Tow truck operators ask for some space
RENO, Nev. (KOLO) - We are on I-580 North in Reno near the airport, with tow truck operator Jeramiah Rounsaville.
He’s here to help a driver in distress who says her car won’t start. It doesn’t matter the reason, Rounsaville’s job is to get the vehicle off the roadway as quickly and safely as possible. The reasons are obvious and many.
But the bottom line is his life depends upon it.
“We are out here we have family,” says Rounsaville. “Our family has us. We don’t want to wind up in a box. We would rather be on our own two feet.”
Rounsaville says he’s been doing this line of work just shy of 3 years.
He was attracted to the mechanics, the variation, and challenge a tow truck operator faces every day.
Then there’s the danger element. Under state law, cars on the road are to slow down and move over when they see flashing lights.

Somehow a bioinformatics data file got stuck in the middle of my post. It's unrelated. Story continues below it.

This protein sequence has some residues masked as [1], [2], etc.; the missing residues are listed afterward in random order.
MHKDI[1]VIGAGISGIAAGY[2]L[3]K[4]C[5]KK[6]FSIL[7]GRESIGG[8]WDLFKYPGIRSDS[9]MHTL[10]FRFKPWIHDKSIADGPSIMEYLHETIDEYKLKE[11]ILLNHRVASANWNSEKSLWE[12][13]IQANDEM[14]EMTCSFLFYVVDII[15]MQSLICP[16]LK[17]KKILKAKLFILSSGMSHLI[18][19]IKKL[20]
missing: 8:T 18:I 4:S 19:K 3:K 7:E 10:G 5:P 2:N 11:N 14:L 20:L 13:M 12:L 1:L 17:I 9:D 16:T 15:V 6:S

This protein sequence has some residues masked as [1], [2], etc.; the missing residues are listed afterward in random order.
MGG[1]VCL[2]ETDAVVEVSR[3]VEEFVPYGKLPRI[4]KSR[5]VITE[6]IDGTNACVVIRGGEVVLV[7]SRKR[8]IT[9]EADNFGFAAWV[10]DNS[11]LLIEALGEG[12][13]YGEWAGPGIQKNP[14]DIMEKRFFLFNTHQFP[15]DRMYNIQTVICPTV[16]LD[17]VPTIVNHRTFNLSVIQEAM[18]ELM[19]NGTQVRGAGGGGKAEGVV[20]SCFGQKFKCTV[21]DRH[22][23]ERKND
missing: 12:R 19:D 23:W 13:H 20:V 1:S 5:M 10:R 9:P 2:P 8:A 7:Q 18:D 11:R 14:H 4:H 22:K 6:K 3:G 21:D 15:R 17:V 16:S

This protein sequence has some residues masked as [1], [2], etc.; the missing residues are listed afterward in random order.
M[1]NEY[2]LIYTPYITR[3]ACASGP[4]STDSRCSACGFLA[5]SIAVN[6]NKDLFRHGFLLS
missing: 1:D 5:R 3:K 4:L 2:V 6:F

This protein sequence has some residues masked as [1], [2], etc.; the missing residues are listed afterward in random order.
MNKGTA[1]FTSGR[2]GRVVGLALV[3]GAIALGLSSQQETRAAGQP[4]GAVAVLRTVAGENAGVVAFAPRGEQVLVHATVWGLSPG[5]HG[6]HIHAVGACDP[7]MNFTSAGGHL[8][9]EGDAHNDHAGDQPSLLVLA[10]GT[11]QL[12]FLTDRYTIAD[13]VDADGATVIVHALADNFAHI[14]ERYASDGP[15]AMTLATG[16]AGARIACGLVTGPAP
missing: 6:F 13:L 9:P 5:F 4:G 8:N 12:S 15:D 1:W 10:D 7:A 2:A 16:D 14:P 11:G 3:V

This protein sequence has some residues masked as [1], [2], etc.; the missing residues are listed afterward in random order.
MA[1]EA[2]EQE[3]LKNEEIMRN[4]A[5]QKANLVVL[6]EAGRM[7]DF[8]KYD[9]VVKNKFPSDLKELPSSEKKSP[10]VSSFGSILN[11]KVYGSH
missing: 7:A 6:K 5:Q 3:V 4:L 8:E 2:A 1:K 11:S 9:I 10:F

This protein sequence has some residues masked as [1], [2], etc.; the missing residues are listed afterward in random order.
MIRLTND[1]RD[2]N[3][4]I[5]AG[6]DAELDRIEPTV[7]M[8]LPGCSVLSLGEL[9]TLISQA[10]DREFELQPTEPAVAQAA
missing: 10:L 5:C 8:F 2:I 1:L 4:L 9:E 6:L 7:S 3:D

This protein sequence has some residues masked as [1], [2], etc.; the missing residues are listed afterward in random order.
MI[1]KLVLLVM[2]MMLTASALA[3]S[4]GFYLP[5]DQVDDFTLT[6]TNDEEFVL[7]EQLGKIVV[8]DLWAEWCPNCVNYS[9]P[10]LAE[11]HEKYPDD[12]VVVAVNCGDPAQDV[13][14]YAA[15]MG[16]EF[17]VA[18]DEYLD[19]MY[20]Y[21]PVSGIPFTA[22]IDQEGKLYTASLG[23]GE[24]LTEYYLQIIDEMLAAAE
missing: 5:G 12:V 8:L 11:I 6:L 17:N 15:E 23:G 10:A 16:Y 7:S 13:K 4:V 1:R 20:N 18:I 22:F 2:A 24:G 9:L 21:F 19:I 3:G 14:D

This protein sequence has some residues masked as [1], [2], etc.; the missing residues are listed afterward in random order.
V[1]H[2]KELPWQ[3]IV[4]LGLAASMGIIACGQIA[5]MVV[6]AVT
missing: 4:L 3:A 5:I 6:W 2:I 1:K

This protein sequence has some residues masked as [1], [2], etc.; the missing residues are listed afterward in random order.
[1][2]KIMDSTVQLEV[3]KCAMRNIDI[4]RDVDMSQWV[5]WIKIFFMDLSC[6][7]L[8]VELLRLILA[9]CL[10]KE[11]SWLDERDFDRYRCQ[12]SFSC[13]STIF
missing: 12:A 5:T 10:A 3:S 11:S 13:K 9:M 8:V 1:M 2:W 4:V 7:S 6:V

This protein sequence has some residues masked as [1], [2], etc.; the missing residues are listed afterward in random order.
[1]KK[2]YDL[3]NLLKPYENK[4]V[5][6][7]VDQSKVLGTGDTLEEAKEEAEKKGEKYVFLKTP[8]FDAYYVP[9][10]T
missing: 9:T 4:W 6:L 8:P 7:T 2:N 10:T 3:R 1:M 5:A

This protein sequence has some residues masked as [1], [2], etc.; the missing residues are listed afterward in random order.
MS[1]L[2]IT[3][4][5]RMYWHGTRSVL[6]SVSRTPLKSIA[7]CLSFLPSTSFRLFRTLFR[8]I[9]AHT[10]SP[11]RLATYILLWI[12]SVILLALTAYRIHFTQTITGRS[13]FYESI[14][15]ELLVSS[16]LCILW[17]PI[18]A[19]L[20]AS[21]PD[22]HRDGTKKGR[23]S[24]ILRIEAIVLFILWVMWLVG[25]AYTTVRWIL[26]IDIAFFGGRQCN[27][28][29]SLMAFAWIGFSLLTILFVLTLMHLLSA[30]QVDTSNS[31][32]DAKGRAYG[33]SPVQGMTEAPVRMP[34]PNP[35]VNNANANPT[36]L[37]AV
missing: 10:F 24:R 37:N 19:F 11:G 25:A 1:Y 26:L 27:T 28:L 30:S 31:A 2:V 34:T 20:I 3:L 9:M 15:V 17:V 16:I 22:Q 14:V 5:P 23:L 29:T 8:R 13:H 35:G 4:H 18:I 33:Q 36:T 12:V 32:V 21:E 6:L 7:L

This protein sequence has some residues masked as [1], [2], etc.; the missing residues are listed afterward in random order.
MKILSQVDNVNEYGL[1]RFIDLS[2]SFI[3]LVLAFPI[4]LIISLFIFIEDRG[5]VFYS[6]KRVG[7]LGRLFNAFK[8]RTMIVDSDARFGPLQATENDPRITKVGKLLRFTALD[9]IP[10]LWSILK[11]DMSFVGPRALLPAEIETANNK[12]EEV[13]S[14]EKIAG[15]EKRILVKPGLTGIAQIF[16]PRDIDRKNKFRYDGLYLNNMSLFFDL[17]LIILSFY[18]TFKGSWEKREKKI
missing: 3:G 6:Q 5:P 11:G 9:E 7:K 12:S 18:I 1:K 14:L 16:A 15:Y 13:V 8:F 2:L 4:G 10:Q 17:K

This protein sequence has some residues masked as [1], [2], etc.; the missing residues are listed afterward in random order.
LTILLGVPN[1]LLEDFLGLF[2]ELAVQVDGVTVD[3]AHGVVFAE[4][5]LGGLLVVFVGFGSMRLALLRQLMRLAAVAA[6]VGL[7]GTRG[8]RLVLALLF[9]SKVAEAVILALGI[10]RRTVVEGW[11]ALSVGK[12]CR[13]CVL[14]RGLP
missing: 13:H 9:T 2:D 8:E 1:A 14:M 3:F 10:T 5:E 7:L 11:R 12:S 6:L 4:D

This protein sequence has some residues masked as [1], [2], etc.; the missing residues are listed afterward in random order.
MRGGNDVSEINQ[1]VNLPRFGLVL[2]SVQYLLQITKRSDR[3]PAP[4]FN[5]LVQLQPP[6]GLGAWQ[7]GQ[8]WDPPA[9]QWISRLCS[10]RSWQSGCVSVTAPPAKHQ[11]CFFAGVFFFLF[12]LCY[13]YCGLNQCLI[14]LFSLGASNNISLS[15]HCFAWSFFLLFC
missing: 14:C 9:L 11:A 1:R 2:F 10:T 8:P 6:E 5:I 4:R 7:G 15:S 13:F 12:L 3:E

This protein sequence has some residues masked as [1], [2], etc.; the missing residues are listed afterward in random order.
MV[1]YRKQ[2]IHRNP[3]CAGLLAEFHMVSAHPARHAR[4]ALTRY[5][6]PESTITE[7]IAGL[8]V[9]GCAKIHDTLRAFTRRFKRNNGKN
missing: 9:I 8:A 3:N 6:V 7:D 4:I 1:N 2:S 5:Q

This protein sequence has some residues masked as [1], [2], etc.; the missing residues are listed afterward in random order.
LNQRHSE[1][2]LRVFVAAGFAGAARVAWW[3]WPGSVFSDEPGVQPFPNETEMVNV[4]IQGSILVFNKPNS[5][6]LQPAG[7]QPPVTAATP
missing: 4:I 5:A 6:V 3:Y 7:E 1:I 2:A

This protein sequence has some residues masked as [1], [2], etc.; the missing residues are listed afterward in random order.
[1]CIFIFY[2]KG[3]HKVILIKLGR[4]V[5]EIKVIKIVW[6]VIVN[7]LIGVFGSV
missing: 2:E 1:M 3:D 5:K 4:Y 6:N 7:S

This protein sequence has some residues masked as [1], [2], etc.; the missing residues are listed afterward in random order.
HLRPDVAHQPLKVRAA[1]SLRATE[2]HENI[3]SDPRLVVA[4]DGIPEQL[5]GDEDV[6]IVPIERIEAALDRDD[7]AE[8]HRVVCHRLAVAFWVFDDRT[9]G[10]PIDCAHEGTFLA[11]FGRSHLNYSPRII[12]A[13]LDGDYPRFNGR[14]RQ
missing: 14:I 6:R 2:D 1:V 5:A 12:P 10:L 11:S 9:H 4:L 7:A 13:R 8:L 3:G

For several years now, tow trucks in Nevada have had a solid blue rear facing light which indicates they are an emergency vehicle at the scene much like law enforcement or fire.
“Anybody,” says Rounsaville. “Highway patrol, fire department, emergency responders, us towers--we are all out there working that incident. A majority of our focus is on what we are doing at task. It is hard to split our focus to the highway and what we are doing at the same time.”
So far this year 13 tow truck operators have died on roadways nationwide just doing their jobs.
While some people don’t look kindly upon tow truck operators, consider where we, our roadways, and even our own personal safety would be without them.
That’s why a special event is scheduled to spotlight the industry. Which is why this rig at D and S was getting more than the once over when we arrived at their facility.
The “Slow Down, Move Over” Event is this Saturday at the West Parking lot of the Nugget. It begins at seven with a parade, and there will be competition including my favorite, retrieving keys from a parked car.
For more information on “Slow Down, Move Over” go to:
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